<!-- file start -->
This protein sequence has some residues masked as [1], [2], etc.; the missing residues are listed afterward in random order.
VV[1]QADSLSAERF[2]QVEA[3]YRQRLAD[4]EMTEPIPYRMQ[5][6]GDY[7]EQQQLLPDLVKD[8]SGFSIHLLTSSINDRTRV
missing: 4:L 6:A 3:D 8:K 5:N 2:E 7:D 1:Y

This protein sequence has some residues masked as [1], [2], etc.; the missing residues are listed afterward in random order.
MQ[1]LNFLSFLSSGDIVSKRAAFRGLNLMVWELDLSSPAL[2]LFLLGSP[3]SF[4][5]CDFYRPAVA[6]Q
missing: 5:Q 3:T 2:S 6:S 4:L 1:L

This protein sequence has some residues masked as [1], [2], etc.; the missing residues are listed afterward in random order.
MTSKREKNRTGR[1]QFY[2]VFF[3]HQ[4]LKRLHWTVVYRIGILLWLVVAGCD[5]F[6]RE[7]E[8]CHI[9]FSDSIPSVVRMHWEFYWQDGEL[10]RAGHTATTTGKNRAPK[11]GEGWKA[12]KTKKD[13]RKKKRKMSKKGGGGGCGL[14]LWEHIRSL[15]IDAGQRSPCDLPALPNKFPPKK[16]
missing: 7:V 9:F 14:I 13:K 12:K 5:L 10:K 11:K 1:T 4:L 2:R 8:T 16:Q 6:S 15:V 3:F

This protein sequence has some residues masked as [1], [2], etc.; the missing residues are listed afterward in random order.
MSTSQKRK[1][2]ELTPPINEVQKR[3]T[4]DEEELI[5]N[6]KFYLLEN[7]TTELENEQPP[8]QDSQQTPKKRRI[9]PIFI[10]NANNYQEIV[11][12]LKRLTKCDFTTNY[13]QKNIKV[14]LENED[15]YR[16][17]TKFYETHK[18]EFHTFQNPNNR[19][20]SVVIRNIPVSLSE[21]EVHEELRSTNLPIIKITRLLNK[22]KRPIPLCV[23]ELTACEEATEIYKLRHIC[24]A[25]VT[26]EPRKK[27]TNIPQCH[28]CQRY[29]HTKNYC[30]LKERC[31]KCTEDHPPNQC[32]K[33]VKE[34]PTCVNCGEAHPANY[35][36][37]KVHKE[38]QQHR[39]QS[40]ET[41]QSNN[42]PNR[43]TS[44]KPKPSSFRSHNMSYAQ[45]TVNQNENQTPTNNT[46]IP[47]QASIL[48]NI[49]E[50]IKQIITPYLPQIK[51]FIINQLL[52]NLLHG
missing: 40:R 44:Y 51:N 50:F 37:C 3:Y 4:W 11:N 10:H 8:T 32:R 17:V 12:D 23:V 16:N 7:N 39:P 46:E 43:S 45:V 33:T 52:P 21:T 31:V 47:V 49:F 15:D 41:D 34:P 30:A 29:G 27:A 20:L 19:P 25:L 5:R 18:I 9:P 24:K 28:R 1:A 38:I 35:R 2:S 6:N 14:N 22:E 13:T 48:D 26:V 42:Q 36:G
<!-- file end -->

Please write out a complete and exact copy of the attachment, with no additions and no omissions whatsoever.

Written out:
This protein sequence has some residues masked as [1], [2], etc.; the missing residues are listed afterward in random order.
VV[1]QADSLSAERF[2]QVEA[3]YRQRLAD[4]EMTEPIPYRMQ[5][6]GDY[7]EQQQLLPDLVKD[8]SGFSIHLLTSSINDRTRV
missing: 4:L 6:A 3:D 8:K 5:N 2:E 7:D 1:Y

This protein sequence has some residues masked as [1], [2], etc.; the missing residues are listed afterward in random order.
MQ[1]LNFLSFLSSGDIVSKRAAFRGLNLMVWELDLSSPAL[2]LFLLGSP[3]SF[4][5]CDFYRPAVA[6]Q
missing: 5:Q 3:T 2:S 6:S 4:L 1:L

This protein sequence has some residues masked as [1], [2], etc.; the missing residues are listed afterward in random order.
MTSKREKNRTGR[1]QFY[2]VFF[3]HQ[4]LKRLHWTVVYRIGILLWLVVAGCD[5]F[6]RE[7]E[8]CHI[9]FSDSIPSVVRMHWEFYWQDGEL[10]RAGHTATTTGKNRAPK[11]GEGWKA[12]KTKKD[13]RKKKRKMSKKGGGGGCGL[14]LWEHIRSL[15]IDAGQRSPCDLPALPNKFPPKK[16]
missing: 7:V 9:F 14:I 13:K 12:K 5:L 10:K 11:K 1:T 4:L 2:R 8:T 16:Q 6:S 15:V 3:F

This protein sequence has some residues masked as [1], [2], etc.; the missing residues are listed afterward in random order.
MSTSQKRK[1][2]ELTPPINEVQKR[3]T[4]DEEELI[5]N[6]KFYLLEN[7]TTELENEQPP[8]QDSQQTPKKRRI[9]PIFI[10]NANNYQEIV[11][12]LKRLTKCDFTTNY[13]QKNIKV[14]LENED[15]YR[16][17]TKFYETHK[18]EFHTFQNPNNR[19][20]SVVIRNIPVSLSE[21]EVHEELRSTNLPIIKITRLLNK[22]KRPIPLCV[23]ELTACEEATEIYKLRHIC[24]A[25]VT[26]EPRKK[27]TNIPQCH[28]CQRY[29]HTKNYC[30]LKERC[31]KCTEDHPPNQC[32]K[33]VKE[34]PTCVNCGEAHPANY[35][36][37]KVHKE[38]QQHR[39]QS[40]ET[41]QSNN[42]PNR[43]TS[44]KPKPSSFRSHNMSYAQ[45]TVNQNENQTPTNNT[46]IP[47]QASIL[48]NI[49]E[50]IKQIITPYLPQIK[51]FIINQLL[52]NLLHG
missing: 40:R 44:Y 51:N 50:F 37:C 3:Y 4:W 11:N 10:H 8:T 32:R 17:V 12:D 23:V 16:N 7:N 39:P 46:E 43:S 45:V 33:T 52:P 21:T 31:V 47:V 49:F 15:D 41:D 34:P 30:A 29:G 27:A 20:L 19:P 25:L 5:R 18:I 9:P 24:K 28:R 1:A 38:I 35:R 2:S 6:N 14:N 22:E 13:T 48:D 26:V 42:Q 36:G